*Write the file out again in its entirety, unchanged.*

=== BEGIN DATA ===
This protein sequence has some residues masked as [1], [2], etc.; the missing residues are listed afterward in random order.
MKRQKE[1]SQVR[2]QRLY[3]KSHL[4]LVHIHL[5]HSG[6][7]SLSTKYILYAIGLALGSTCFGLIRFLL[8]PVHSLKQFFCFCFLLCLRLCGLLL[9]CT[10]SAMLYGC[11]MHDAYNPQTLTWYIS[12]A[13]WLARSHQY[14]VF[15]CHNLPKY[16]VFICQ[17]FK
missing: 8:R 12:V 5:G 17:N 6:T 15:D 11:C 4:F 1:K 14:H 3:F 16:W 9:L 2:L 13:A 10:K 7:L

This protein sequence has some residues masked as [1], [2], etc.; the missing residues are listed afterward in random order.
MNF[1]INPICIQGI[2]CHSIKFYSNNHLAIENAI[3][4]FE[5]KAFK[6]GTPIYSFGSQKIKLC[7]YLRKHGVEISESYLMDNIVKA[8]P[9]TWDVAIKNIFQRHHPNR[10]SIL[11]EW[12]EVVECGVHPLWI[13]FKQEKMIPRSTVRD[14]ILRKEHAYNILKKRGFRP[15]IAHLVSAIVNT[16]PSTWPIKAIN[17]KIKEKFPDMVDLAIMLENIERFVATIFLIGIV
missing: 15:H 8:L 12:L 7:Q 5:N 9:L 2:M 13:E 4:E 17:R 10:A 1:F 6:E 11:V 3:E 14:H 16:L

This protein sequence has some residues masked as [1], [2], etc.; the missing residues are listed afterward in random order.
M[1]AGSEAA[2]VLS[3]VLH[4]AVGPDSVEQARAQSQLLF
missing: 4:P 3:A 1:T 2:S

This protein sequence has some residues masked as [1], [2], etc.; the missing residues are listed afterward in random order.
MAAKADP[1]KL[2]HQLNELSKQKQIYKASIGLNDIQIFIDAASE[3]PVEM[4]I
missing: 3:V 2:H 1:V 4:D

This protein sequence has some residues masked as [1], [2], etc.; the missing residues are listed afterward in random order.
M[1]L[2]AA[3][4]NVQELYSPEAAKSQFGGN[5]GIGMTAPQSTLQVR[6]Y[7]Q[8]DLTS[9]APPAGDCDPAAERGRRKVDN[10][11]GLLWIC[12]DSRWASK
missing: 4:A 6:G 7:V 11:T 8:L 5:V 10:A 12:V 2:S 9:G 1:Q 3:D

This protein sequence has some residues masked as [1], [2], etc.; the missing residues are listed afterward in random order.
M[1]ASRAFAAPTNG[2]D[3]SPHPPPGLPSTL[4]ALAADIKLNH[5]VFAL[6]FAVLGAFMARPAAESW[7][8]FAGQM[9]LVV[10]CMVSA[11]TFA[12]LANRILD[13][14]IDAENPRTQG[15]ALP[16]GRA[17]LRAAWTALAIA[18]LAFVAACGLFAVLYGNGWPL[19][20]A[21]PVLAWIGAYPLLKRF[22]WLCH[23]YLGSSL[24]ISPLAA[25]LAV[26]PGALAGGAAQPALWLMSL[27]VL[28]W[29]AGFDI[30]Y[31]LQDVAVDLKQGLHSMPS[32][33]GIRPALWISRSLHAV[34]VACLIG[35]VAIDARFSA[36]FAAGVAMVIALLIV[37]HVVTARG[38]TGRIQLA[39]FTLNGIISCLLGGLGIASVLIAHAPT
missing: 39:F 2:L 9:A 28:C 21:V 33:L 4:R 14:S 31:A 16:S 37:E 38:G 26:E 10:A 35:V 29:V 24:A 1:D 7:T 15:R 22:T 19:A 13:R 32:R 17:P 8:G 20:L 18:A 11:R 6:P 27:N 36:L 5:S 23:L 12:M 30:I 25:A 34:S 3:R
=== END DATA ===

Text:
This protein sequence has some residues masked as [1], [2], etc.; the missing residues are listed afterward in random order.
MKRQKE[1]SQVR[2]QRLY[3]KSHL[4]LVHIHL[5]HSG[6][7]SLSTKYILYAIGLALGSTCFGLIRFLL[8]PVHSLKQFFCFCFLLCLRLCGLLL[9]CT[10]SAMLYGC[11]MHDAYNPQTLTWYIS[12]A[13]WLARSHQY[14]VF[15]CHNLPKY[16]VFICQ[17]FK
missing: 8:R 12:V 5:G 17:N 6:T 15:D 11:C 4:F 1:K 14:H 3:F 16:W 9:L 2:L 13:A 10:K 7:L

This protein sequence has some residues masked as [1], [2], etc.; the missing residues are listed afterward in random order.
MNF[1]INPICIQGI[2]CHSIKFYSNNHLAIENAI[3][4]FE[5]KAFK[6]GTPIYSFGSQKIKLC[7]YLRKHGVEISESYLMDNIVKA[8]P[9]TWDVAIKNIFQRHHPNR[10]SIL[11]EW[12]EVVECGVHPLWI[13]FKQEKMIPRSTVRD[14]ILRKEHAYNILKKRGFRP[15]IAHLVSAIVNT[16]PSTWPIKAIN[17]KIKEKFPDMVDLAIMLENIERFVATIFLIGIV
missing: 15:H 8:L 12:L 7:Q 5:N 9:L 2:M 13:E 4:E 17:R 10:A 1:F 6:E 11:V 3:E 14:H 16:L

This protein sequence has some residues masked as [1], [2], etc.; the missing residues are listed afterward in random order.
M[1]AGSEAA[2]VLS[3]VLH[4]AVGPDSVEQARAQSQLLF
missing: 4:P 3:A 1:T 2:S

This protein sequence has some residues masked as [1], [2], etc.; the missing residues are listed afterward in random order.
MAAKADP[1]KL[2]HQLNELSKQKQIYKASIGLNDIQIFIDAASE[3]PVEM[4]I
missing: 3:V 2:H 1:V 4:D

This protein sequence has some residues masked as [1], [2], etc.; the missing residues are listed afterward in random order.
M[1]L[2]AA[3][4]NVQELYSPEAAKSQFGGN[5]GIGMTAPQSTLQVR[6]Y[7]Q[8]DLTS[9]APPAGDCDPAAERGRRKVDN[10][11]GLLWIC[12]DSRWASK
missing: 4:A 6:G 7:V 11:T 8:L 5:V 10:A 12:V 2:S 9:G 1:Q 3:D

This protein sequence has some residues masked as [1], [2], etc.; the missing residues are listed afterward in random order.
M[1]ASRAFAAPTNG[2]D[3]SPHPPPGLPSTL[4]ALAADIKLNH[5]VFAL[6]FAVLGAFMARPAAESW[7][8]FAGQM[9]LVV[10]CMVSA[11]TFA[12]LANRILD[13][14]IDAENPRTQG[15]ALP[16]GRA[17]LRAAWTALAIA[18]LAFVAACGLFAVLYGNGWPL[19][20]A[21]PVLAWIGAYPLLKRF[22]WLCH[23]YLGSSL[24]ISPLAA[25]LAV[26]PGALAGGAAQPALWLMSL[27]VL[28]W[29]AGFDI[30]Y[31]LQDVAVDLKQGLHSMPS[32][33]GIRPALWISRSLHAV[34]VACLIG[35]VAIDARFSA[36]FAAGVAMVIALLIV[37]HVVTARG[38]TGRIQLA[39]FTLNGIISCLLGGLGIASVLIAHAPT
missing: 39:F 2:L 9:A 28:C 21:V 33:L 4:R 14:S 31:A 16:S 37:E 38:G 26:E 10:A 35:V 29:V 24:A 1:D 7:T 15:R 22:T 19:A 13:R 32:R 17:P 8:G 20:L 18:A 11:R 6:P 27:N 36:L 5:S 23:L 12:M 30:I 25:A 34:S 3:R